Edit: as a supplemental reference, here is a video uploaded 2009-05-13 showing GNOME Shell compiled from git by a third party, with the top panel – complete with ‘Activities’, notification area at top right, user menu at top right, and a full screen overview triggered by moving the mouse to top-left with applications down the left hand side and a display of workspaces and windows taking up the rest of the space. If that’s not GNOME Shell, I am a hippopotamus. The first commit to the Unity repository is dated 2009-10-15: five months earlier, Shell was in a state where someone who is not part of GNOME at all could check it out of git, build it, run it, and see something that is clearly an early version of the Shell that exists today.

Edit: please, no-one cite the dates given on Wikipedia. Those are the dates of the first official stable release. Mark explicitly used the word existed, in a context which made it clear we were talking about the early gestation of both projects, not their stable release dates. Linus released the Linux source code in April 1991 and version 0.01 in September 1991, but did not release 1.0.0 until 1994: it would be absurd to suggest that Linux ‘didn’t exist’ until 1994.

Mark, please stop claiming you “innovated when we created Ubuntu on a six month cadence”. You did not.

Mandriva was on a six month release cycle from the release of 8.0 or 8.1 (in 2001) to the release of 2010 (in 2009), with the sole exception of an experiment with a 12 month cycle between the releases of 2006 and 2007. Various release were early or late by <1 month, but it was a consistent cycle with releases targeted for March and September each year.

Edit: as supplemental references, here I am in September 2003 – long before I worked for Mandriva – writing “Mandrake is released every six months”. And here is someone else, in January 2004, writing “Mandrake’s Cooker, the perpetual-work-in-progress distro that becomes the next final release of Mandrake every six months or so”.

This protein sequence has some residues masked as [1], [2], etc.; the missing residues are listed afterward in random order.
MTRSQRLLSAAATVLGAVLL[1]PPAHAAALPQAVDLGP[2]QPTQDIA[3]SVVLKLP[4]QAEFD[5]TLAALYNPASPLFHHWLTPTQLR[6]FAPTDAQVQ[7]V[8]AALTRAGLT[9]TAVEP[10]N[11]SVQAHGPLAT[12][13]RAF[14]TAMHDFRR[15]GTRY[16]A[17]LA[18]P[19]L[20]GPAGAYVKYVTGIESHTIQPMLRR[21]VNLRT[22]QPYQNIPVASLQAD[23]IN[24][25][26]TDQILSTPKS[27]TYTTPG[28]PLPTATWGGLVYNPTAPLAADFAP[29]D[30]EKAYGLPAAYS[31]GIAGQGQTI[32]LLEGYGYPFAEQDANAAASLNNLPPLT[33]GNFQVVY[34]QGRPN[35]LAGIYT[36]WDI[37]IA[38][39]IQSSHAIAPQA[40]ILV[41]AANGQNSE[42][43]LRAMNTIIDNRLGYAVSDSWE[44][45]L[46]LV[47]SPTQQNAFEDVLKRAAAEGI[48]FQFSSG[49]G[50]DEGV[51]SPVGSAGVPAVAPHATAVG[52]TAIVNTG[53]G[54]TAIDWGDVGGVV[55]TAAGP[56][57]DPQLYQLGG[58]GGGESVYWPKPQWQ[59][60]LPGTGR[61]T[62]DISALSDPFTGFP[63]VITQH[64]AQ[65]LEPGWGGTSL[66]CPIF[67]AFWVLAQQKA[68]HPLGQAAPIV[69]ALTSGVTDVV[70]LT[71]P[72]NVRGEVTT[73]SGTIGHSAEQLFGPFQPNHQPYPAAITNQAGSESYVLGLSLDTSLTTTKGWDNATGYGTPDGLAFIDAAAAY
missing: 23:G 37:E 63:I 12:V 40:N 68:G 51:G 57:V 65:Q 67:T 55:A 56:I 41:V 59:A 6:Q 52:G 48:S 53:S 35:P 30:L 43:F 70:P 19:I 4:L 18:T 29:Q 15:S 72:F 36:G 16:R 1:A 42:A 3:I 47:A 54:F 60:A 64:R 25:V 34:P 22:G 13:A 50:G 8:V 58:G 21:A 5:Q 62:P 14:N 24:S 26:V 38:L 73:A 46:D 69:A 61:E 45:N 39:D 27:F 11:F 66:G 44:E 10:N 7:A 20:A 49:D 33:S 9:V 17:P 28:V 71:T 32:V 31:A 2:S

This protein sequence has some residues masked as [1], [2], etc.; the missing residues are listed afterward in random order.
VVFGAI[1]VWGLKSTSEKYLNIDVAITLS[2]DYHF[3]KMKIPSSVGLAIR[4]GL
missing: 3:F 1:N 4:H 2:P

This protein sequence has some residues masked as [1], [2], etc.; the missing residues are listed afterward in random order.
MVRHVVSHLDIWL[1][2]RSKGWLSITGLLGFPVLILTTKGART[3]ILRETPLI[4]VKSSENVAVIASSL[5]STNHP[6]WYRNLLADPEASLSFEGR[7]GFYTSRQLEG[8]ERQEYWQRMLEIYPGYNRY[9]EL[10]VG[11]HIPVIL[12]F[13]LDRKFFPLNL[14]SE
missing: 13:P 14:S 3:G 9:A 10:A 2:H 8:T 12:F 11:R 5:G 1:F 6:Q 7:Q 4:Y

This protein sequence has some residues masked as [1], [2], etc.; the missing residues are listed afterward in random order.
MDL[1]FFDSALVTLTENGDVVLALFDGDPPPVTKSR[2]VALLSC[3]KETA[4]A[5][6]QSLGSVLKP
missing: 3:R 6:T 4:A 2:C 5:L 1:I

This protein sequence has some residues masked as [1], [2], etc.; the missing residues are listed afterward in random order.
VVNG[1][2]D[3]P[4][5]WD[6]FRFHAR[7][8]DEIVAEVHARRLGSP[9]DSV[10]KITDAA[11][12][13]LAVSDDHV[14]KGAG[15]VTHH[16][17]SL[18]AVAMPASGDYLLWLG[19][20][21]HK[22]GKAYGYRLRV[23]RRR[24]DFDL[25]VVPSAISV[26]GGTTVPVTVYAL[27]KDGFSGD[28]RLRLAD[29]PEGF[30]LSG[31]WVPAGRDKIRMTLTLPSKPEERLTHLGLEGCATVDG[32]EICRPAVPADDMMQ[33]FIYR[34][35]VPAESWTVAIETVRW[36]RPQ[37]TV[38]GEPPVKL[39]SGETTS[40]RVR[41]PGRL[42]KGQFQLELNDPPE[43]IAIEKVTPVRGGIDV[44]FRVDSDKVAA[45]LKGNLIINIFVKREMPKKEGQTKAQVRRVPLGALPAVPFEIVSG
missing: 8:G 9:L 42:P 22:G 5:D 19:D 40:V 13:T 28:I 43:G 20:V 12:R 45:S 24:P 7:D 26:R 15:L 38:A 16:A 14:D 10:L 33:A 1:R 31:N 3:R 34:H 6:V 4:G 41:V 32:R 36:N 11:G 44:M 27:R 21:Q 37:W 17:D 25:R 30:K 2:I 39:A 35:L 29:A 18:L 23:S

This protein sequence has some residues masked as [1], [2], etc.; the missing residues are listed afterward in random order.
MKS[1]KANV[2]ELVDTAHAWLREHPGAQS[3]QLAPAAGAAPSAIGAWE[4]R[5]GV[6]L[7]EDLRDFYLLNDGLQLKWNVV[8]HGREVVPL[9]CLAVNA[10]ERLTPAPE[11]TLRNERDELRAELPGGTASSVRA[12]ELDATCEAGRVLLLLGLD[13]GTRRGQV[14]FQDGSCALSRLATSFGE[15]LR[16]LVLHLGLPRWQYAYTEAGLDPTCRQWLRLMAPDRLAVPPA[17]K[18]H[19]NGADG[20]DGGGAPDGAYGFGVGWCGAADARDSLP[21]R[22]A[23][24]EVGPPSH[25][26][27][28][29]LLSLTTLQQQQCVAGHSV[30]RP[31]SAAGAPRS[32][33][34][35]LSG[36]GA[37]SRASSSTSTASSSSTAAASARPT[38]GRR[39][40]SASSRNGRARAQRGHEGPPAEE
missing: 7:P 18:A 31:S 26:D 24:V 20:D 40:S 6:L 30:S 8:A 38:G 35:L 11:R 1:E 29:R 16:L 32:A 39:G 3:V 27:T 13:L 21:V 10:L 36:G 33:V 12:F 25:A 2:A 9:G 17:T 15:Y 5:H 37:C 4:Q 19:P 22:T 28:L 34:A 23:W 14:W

You make these claims regularly, despite them being debunked multiple times in the past. Please stop.

11 March 2013, 19:48

Nicolas Lécureuil - WIP

this blog is in WIP and will have its first new article soon

11 March 2013, 08:58

Saturday, 9 March 2013

Shlomi Fish - ANN: My Transition From Software Developer to Writer/Entertainer/Amateur Philosopher/Internet Celebrity

I'd like to make an announcement: after some serious thought, I decided that from now on, being a software developer (which I am not too bad at) will only be the means (but the absolutely necessary ones) to me...

9 March 2013, 15:34

Friday, 8 March 2013

Chmouel's Blog
chmouel
Chmouel Boudjnah - Swift and quotas in upcoming 1.8.0 (Grizzly) release.

There is two new nifty middlewares for doing quotas in upcoming Swift release 1.8.0 called container_quotas and account_quotas.

Those are two different middlewares because they are actually addressing different use cases.

container_quotas is typically used by end users the use case here is to let user to specify a limit on one of their container.

Why would you want to restrict yourself you may ask ? This is because when you allow a public upload to a container for example with tempurl or/and formpost you want to make sure people are not uploading a unlimited amount of datas.

The headers to configure for the container quota are :

X-Container-Meta-Quota-Bytes – The Maximum size of the container, in bytes.
X-Container-Meta-Quota-Count – Maximum object count of the

The account_quotas is more the typical quota implementation. A “super
user” with the reselleradmin group/role can set a byte limit for
an account and the account will not be able to have new
objects/containers until someone cleanups his account to get under the
limited quotas.

The headers to configure the account quotas are :

X-Account-Meta-Quota-Bytes – The Maximum size of the account in bytes.

The commit for the container quotas is here :

Basic container quotas

and account quotas commit :

Account quotas

Enjoy.

 

8 March 2013, 20:45

Bruno Cornec - busybox fix while preparing MondoRescue for its 3.0.3 version

While preparing the new version of MondoRescue (test packages on their way for final remarks before having next stable version), I was trying to make a missing version of mindi-busybox for a colleague still using RHEL 3. I quickly realized that my promise to make it (hoping to just type pb -p mondorescue -m rhel-3-i386,rhel-3-x86_64 -r tags/3.0.2 cms2vm) was not so easy to perform :-(